No Stone Left Unturned
When it comes to different gemstones, most of us are familiar with the common ones such as diamonds, rubies, sapphires, emeralds, opals, and pearls. These gemstones have been around for centuries, and are therefore the most familiar to us. Pirates and thieves have coveted these gemstones, and their stories have been told over and over again throughout the course of history. It is not very often these days that we hear of a new precious gemstone being introduced to the public, but in 1967, Tanzanite was discovered in the foothills of Mount Kilimanjaro in Tanzania. This stone was first incorrectly identified as olivina (peridot), then later thought to be a blue non-gem mineral.
Once it was discovered that the new stones discovered had never before been identified, they were given the geological name blue zoisite but called Tanzanite for the country in which it was discovered. In its natural state, this stone is actually a reddish-brown color. Once it is heated above 600 degrees Celsius, however, it takes on its bluish purple hue which it is known for.
This stone is truly a rare gem and was mined in the Mount Kilimanjaro region from 1967-1972 before the Tanzania government nationalized the mines. Tiffany & Co. was the first company to capitalize on the rarity of this stone, bringing the beauty of this purple-hued precious gem to the public eye in the 1970′s. Since then, many other jewelers have also begun capitalizing on the rarity of the stones.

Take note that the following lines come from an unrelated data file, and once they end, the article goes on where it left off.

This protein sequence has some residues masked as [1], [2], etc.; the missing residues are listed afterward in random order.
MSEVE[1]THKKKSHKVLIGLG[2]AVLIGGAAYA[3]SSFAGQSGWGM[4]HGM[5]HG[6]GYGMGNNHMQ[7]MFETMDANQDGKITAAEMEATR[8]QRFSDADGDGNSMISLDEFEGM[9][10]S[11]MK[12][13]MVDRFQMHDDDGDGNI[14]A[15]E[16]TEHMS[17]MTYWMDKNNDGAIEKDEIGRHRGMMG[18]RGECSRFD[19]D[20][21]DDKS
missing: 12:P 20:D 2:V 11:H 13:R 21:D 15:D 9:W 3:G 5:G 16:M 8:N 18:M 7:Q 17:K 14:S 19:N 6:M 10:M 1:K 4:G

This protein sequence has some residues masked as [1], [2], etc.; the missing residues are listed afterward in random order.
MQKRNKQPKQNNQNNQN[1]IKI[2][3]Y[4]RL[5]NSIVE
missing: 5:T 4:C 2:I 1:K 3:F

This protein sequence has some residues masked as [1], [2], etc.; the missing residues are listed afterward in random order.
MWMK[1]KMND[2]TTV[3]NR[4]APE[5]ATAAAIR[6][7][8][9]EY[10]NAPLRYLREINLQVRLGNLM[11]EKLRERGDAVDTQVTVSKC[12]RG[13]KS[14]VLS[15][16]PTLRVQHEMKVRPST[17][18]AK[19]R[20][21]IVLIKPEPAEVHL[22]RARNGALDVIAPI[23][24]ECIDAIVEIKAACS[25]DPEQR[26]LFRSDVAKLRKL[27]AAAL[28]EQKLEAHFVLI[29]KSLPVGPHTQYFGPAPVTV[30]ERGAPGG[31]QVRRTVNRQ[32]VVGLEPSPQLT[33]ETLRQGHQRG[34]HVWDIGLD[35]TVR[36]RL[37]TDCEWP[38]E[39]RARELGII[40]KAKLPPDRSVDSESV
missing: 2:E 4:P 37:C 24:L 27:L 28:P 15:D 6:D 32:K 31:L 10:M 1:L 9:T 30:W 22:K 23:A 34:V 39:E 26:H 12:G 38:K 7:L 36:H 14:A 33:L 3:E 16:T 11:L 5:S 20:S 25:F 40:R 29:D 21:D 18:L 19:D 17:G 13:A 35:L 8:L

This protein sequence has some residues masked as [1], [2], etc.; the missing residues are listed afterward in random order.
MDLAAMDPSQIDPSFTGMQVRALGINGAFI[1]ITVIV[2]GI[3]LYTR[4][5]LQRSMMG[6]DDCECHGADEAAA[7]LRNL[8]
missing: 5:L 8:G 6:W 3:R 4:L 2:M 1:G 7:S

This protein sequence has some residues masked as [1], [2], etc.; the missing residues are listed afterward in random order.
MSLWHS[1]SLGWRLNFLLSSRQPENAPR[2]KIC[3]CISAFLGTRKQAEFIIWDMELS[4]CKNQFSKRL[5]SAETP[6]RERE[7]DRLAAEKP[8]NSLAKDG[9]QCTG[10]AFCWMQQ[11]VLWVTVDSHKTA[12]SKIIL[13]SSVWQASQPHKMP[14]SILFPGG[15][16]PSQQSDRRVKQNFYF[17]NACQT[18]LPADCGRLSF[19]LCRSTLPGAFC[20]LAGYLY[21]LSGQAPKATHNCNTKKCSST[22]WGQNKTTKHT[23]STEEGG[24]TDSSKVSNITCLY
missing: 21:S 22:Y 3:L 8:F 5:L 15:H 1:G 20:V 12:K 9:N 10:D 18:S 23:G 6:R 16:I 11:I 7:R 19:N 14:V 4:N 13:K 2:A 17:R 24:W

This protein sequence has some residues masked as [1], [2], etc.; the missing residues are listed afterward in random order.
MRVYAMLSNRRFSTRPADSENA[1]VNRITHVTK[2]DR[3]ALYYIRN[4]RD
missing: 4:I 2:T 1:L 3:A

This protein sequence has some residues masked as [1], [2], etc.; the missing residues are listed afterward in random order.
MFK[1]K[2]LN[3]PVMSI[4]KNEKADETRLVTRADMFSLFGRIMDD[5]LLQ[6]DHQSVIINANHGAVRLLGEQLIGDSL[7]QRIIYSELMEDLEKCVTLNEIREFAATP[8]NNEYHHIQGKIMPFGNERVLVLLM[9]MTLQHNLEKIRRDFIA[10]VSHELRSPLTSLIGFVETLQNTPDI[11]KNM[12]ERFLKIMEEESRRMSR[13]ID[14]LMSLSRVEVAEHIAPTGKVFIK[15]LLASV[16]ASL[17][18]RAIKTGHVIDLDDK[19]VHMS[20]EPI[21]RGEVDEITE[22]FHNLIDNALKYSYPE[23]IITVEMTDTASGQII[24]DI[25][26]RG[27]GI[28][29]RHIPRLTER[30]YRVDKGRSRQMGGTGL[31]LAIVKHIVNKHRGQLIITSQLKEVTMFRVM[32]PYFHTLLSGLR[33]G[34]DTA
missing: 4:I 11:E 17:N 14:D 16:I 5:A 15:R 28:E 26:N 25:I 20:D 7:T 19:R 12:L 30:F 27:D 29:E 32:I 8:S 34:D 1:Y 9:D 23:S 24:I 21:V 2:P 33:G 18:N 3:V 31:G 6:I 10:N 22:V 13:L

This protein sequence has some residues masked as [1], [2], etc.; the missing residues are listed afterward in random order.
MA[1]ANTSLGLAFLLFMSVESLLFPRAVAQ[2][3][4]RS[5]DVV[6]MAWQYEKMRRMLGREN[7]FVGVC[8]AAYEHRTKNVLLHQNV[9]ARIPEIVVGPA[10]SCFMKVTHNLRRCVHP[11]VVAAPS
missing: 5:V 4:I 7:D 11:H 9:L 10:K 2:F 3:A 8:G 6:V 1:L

Because it is a fairly soft gem, it is not often seen in very large pieces of jewelry or as large settings. Most commonly, the stone is set in earrings, necklaces, or small rings. However, the largest faceted stone has been measured at just shy of 738 carats. While it has been found in rather large stones during mining, heat treating the stones to bring out the blue or purple hues can cause cracks and bubbles in them, causing them to shatter. Thus, they are usually only seen in smaller pieces to show off the beauty of their brilliant colors while allowing their integrity to remain.
While it is not considered a birthstone, it is considered a rare and precious gem(However some people call Tanzanite a December Birthstone.). In its more purple-colored stones it is sometimes substituted for amethyst(February’s birthstone), and in its more blue form, it is sometimes mistaken for aquamarine (March’s birthstone). In the past decade, a company called TanzaniteOne, Ltd. took over the mining of the stones in one of the largest blocks, and mined the largest faceted stone to date, weighing in at 16,839 carats.
Tanzanite is perhaps one of the most beautiful rare and precious gems to be mined. Found exclusively in the foothills of Mount Kilimanjaro, these gorgeous gemstones, when heated and faceted, sparkle with a brilliant purple or blue color which is truly unique. Since it is a fairly newly discovered gemstone, it is often mislabeled or misidentified by an untrained eye as either amethyst or aquamarine, but don’t be fooled–these stones are far rarer than either aquamarine or amethyst, and much more beautiful.